Filipino resilience is good, but we’re humans, too.

 

We can’t dismiss the fact that our ability as a people to continuously adapt and overcome is good for our survival. But we should also shy away from thinking that life is only enduring, as if we were a protagonist in a typical, poorly written primetime teleserye. It isn’t, and it shouldn’t be.

 

We deserve better than just being praised for bouncing back after a series of rough patches. We deserve better than just being commended for our so-called ‘Filipino resilience.’ What we deserve is a better life, where being resilient is not the only way of living.

 

Contrary to popular belief, Filipinos are humans. They’re not symbols of true grit. They’re not a spectacular show, displayed to elicit feelings of awe and wonder. I mean, it’s flattering to be painted as that type of people– you know, optimistically braving through storms and coming out stronger than ever. But the thing is, we get upset. We get sad. We get terrified when another typhoon is about to strike. We get exhausted from having to experience hardships after hardships, with no promise of a better, more secure future. We can lose hope.

 

Sure, it’s fun to watch your ka-baranggays still managing to smile as they traverse the flooded streets. Sure, you’ve watched and felt touched by documentaries of Filipino teachers crossing rivers and mountains so no student gets left behind. Sure, months after a traumatic calamity, people in rural provinces start rebuilding their lives as if nothing happened, as if their devastated livelihoods were something they could shrug off, like they were pros in that department. But while the so-called Filipino resilience is a good thing to feel happy about, if being resilient is the only option for millions of Filipinos, something really fucked up is going on.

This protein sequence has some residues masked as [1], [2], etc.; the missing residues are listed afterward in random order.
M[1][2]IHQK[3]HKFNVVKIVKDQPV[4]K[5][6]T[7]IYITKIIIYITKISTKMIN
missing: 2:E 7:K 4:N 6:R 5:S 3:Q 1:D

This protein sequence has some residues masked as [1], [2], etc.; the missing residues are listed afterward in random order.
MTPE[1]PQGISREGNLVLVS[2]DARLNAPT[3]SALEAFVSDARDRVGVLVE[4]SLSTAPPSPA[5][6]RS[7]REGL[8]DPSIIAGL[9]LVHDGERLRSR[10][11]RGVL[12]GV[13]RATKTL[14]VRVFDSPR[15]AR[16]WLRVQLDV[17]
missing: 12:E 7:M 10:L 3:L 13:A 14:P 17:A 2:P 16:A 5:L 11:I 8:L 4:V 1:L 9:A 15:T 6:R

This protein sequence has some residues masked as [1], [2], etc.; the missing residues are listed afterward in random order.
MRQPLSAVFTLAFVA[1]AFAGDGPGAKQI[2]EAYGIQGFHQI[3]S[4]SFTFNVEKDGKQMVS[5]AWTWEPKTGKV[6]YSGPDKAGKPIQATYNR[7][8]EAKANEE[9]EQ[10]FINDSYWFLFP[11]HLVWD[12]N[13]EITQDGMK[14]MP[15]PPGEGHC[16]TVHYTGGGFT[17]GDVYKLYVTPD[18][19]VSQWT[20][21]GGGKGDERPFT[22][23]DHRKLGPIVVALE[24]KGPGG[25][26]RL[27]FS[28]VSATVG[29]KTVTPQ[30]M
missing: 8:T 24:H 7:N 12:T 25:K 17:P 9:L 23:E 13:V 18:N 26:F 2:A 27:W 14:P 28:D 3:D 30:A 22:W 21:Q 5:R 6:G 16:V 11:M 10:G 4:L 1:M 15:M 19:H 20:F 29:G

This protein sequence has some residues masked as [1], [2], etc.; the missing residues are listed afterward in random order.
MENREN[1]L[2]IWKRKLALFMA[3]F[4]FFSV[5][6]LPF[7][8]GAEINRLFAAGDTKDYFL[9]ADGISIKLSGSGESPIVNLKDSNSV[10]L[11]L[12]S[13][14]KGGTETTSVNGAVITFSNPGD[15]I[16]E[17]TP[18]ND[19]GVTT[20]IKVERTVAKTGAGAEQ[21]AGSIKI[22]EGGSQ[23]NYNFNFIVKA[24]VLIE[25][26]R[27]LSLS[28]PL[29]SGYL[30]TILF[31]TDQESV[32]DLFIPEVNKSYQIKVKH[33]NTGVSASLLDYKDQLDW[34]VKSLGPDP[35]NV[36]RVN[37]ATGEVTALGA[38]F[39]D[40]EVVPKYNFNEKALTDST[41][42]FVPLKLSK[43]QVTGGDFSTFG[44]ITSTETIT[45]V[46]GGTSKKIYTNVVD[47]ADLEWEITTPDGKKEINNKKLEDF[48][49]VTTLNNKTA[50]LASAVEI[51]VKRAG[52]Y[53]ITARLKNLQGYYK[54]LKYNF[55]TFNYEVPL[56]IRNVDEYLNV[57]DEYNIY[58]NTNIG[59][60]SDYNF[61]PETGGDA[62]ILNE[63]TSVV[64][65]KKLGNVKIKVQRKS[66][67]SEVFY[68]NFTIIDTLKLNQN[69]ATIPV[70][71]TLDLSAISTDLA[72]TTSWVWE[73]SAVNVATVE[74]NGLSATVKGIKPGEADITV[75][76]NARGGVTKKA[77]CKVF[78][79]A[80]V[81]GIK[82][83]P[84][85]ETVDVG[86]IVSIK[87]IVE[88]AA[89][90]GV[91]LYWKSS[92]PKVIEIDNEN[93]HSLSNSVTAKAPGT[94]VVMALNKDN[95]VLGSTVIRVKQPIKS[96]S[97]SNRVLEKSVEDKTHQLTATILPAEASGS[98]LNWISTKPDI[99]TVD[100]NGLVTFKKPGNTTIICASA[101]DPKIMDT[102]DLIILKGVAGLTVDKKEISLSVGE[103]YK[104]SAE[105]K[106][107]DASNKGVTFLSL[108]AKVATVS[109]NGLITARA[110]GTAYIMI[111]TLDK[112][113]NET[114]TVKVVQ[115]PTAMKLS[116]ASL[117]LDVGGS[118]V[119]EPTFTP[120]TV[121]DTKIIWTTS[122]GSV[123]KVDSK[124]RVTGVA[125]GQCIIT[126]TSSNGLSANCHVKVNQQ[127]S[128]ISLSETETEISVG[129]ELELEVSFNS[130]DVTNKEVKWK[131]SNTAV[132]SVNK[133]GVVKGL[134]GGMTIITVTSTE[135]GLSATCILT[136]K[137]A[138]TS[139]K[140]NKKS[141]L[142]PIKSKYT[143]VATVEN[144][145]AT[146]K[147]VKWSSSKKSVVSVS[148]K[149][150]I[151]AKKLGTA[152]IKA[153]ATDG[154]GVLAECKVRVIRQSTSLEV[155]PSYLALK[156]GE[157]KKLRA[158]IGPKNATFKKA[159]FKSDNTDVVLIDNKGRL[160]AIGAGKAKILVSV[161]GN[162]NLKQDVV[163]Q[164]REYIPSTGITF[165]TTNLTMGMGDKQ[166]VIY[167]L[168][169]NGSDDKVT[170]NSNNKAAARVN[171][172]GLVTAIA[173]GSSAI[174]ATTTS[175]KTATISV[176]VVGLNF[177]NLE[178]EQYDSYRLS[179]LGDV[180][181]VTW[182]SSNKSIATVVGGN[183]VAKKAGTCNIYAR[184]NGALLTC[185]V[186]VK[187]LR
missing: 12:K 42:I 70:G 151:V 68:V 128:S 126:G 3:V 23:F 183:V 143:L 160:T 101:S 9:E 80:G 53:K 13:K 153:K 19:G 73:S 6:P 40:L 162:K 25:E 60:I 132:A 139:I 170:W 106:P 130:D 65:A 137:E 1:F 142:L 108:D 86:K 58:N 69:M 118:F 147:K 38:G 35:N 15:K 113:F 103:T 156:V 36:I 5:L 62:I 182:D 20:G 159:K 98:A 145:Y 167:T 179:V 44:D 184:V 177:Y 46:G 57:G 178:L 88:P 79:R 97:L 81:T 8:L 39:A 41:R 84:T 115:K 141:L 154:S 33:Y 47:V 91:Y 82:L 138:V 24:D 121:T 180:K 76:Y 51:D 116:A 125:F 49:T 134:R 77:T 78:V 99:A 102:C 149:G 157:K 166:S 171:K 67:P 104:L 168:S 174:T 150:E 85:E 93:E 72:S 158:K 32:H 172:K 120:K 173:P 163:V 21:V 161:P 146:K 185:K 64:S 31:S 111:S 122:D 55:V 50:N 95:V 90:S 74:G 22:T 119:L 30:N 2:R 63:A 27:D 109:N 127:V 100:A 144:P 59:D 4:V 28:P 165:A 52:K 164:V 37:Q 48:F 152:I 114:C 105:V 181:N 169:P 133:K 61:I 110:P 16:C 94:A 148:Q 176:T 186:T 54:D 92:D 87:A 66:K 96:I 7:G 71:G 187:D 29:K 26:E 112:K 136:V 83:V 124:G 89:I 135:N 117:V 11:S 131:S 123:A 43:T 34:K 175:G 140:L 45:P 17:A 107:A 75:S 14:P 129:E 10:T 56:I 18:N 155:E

From Wednesday night up to Thursday morning, typhoon Ulysses came barreling across Metro Manila and other Luzon provinces, leaving behind fallen trees, destroyed houses, flooded roads, and despondent Filipino people. To make matters worse, it was the 4th tropical cyclone that struck the country in just a span of 3 weeks. Its recent predecessors, Rolly and Siony, also did their fair share of devastation across our lands. All of these harrowing events happened while our country is still grappling with a pandemic crisis.

 

As expected, the spirit of Filipino bayahinan came into play. Different organizations were quick to respond to the needs of typhoon victims, organizing various donation drives and launching them online. However, among many outcries from Filipino netizens, one stood out: the call to stop romanticizing the Filipino resilience.

 

Enough is enough.

 

Efforts that work in ensuring our well-being, these are minimum requirements expected from government officials. It’s not a big favor we should beg for, nor is it an achievement they can plaster all over the walls before the election. These are jobs they asked from us, which we gave them through votes. They asked us, begged us, to entrust our lives in their leadership.

 

And so, when a major disaster strikes and many of our countrymen lose everything, a large part of the problem can be blamed on the ones in charge. These are direct results of their actions or lack thereof, and we’re in the position to hold them accountable.

 

It’s hard to believe that it took us a Yolanda, COVID-19, and Ulysses to start demanding more than just the validation for being carriers of Filipino resilience. But then, it’s good progress, finally seeing that what’s supposed to be a beautiful Filipino trait has been exploited, for the longest time, by the greedy and the powerful so they can get away with abuse and neglect.

 

Enough is enough. Glorify Filipinos for their badassery all you want, but for all we care, our countrymen are suffering and dying. We can take care of ourselves but we need the government to go all-out in taking care of its people, too.

 

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